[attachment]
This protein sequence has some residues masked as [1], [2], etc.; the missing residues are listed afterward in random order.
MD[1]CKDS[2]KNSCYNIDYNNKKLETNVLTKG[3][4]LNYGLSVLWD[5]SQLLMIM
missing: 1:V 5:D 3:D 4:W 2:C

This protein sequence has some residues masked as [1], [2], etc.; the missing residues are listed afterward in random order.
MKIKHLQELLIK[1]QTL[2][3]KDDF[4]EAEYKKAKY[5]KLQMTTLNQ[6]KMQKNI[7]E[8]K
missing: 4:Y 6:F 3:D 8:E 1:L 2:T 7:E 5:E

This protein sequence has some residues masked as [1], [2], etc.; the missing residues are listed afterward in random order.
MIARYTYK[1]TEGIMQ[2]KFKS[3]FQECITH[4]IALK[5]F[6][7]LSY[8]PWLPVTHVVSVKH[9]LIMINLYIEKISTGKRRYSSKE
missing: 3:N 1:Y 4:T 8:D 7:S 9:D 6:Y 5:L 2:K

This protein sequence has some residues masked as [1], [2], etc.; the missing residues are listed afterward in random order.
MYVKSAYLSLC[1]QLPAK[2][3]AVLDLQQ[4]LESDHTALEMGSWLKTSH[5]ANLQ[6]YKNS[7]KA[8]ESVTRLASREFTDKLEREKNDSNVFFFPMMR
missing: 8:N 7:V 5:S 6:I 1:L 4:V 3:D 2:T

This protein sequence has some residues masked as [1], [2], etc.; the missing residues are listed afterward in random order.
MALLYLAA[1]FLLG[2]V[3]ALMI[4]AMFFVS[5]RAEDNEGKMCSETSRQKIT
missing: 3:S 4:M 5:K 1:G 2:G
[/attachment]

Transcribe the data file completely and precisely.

This protein sequence has some residues masked as [1], [2], etc.; the missing residues are listed afterward in random order.
MD[1]CKDS[2]KNSCYNIDYNNKKLETNVLTKG[3][4]LNYGLSVLWD[5]SQLLMIM
missing: 1:V 5:D 3:D 4:W 2:C

This protein sequence has some residues masked as [1], [2], etc.; the missing residues are listed afterward in random order.
MKIKHLQELLIK[1]QTL[2][3]KDDF[4]EAEYKKAKY[5]KLQMTTLNQ[6]KMQKNI[7]E[8]K
missing: 4:Y 6:F 3:D 8:E 1:L 2:T 7:E 5:E

This protein sequence has some residues masked as [1], [2], etc.; the missing residues are listed afterward in random order.
MIARYTYK[1]TEGIMQ[2]KFKS[3]FQECITH[4]IALK[5]F[6][7]LSY[8]PWLPVTHVVSVKH[9]LIMINLYIEKISTGKRRYSSKE
missing: 3:N 1:Y 4:T 8:D 7:S 9:D 6:Y 5:L 2:K

This protein sequence has some residues masked as [1], [2], etc.; the missing residues are listed afterward in random order.
MYVKSAYLSLC[1]QLPAK[2][3]AVLDLQQ[4]LESDHTALEMGSWLKTSH[5]ANLQ[6]YKNS[7]KA[8]ESVTRLASREFTDKLEREKNDSNVFFFPMMR
missing: 8:N 7:V 5:S 6:I 1:L 4:V 3:D 2:T

This protein sequence has some residues masked as [1], [2], etc.; the missing residues are listed afterward in random order.
MALLYLAA[1]FLLG[2]V[3]ALMI[4]AMFFVS[5]RAEDNEGKMCSETSRQKIT
missing: 3:S 4:M 5:K 1:G 2:G